Soil Depletion – Impact on Nutrition?

Due to ever increasing human development, deforestation, and unsustainable land use, soil quality has decreased over time. Unfortunately, soil depletion and its negative effects are now a subject that needs to be addressed.
Soil degradation and depletion reduces its ability to meet the needs of future generations.

As soil depletion impacts on nutrition are vast, promoting sustainable land and land management is thus the basis for ensuring a quality food production system. We must take measures to improve our general nutrition quality, living conditions and regain a healthy environment.

What is soil depletion?

Soil depletion refers to removal of nutrients from the soil. Usually, we use this term to refer to changes caused by intensive agricultural use of soil. It also refers to structural changes of soil. Soil depletion also results in loss of biological diversity.

How does soil depletion affect nutrition?

Soil is a non-renewable resource, and its conservation is essential for food safety and our sustainable future. Soil is the ultimate resource for food and heavily affects our nutrition.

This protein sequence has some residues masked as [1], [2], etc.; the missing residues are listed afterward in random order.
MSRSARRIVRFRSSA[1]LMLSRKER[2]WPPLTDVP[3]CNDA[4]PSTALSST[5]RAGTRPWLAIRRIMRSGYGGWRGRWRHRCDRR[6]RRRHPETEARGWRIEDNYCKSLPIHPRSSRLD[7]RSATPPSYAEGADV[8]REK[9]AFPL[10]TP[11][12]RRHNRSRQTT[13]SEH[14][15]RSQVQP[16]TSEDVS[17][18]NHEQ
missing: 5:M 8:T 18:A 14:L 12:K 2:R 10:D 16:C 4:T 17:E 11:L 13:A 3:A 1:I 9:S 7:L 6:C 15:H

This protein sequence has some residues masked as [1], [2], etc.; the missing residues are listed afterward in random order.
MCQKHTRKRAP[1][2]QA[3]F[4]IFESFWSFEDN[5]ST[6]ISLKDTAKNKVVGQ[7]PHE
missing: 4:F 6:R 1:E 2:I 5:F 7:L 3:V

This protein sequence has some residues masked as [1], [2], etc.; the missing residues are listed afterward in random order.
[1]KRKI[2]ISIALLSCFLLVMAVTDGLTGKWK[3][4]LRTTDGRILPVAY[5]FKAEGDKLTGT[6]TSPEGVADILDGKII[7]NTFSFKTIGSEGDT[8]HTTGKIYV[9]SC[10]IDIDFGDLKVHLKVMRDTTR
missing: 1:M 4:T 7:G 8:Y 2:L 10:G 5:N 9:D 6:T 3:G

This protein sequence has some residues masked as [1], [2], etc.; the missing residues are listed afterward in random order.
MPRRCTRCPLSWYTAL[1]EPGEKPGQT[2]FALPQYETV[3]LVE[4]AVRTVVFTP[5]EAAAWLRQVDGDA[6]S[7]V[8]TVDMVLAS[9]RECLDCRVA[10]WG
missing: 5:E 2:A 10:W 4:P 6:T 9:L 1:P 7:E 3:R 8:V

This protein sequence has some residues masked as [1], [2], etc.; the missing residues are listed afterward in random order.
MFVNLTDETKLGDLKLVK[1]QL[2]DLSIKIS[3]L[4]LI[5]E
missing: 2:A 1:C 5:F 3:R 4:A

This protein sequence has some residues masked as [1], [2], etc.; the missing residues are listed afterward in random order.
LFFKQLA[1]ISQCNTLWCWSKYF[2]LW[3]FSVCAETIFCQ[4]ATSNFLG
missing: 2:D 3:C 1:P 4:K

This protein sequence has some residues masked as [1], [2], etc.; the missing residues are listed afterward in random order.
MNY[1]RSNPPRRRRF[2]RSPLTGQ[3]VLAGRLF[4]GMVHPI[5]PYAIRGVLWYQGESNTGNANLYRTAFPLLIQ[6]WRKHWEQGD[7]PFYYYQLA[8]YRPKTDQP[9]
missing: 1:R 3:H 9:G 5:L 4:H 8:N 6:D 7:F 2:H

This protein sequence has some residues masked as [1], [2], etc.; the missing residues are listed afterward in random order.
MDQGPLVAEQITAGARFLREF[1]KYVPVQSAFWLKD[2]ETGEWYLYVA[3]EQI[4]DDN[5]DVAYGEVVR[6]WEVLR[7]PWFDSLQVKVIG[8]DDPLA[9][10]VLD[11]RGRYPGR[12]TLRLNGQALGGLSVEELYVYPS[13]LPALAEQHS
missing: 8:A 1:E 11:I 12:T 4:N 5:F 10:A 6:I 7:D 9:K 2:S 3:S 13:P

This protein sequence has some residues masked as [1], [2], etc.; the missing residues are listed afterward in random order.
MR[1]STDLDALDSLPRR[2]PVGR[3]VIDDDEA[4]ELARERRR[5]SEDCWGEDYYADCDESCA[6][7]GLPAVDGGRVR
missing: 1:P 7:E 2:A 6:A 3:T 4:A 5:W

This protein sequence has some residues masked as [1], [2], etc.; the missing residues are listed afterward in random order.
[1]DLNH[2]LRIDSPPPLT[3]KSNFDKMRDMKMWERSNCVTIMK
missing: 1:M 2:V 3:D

It is often neglected. Unfortunately, loss and decay of soil is not reparable within a life of a human. At the same time, its quality is directly related to the quality and quantity of food. Therefore, it directly affects the quality of our nutrition.

Fertile soil encourages the growth of plants by providing nutrients. It acts as a water tank and serves as a foundation for the plant roots. In turn, vegetation, trees and greenery prevent soil decay and depletion. They stabilize it, maintaining the water and nitrogen cycle, as well as cycle of other nutrients. Plants also assist in reducing the negative effects of water and wind erosion.

As we use the soil for intensive agricultural production, we erode the nutrients. This is especially true if the soil is used to produce the very same type of plants, all the time and there is no proper crop rotation.

When new crops cannot extract sufficient nutrients to grow properly, industry and farmers decide to use chemical fertilizers – to improve the soil condition.

Farmland and soil

Research – The Mayer Study

Experts sometimes refer to the measures we take to improve soil depletion as “nutrient bank accounts”. However, we must be aware of the consequences. It is very interesting to take a closer look at the results of research conducted by Anne-Marie Mayer in the UK in on food nutrient changes between the 1930s and the 1980s.

Mayer compared the nutritive content of twenty different kinds of vegetables and fruit regarding eight essential nutrients with the results from a similar study conducted in 1936. The nutrients list included calcium, iron, sodium, magnesium, potassium, copper, and zinc.

The results were striking. They showed that the levels of calcium, copper, and sodium were significantly decreased in vegetables. Similarly, magnesium, iron, copper, and potassium levels were significantly decreased in the tested fruits.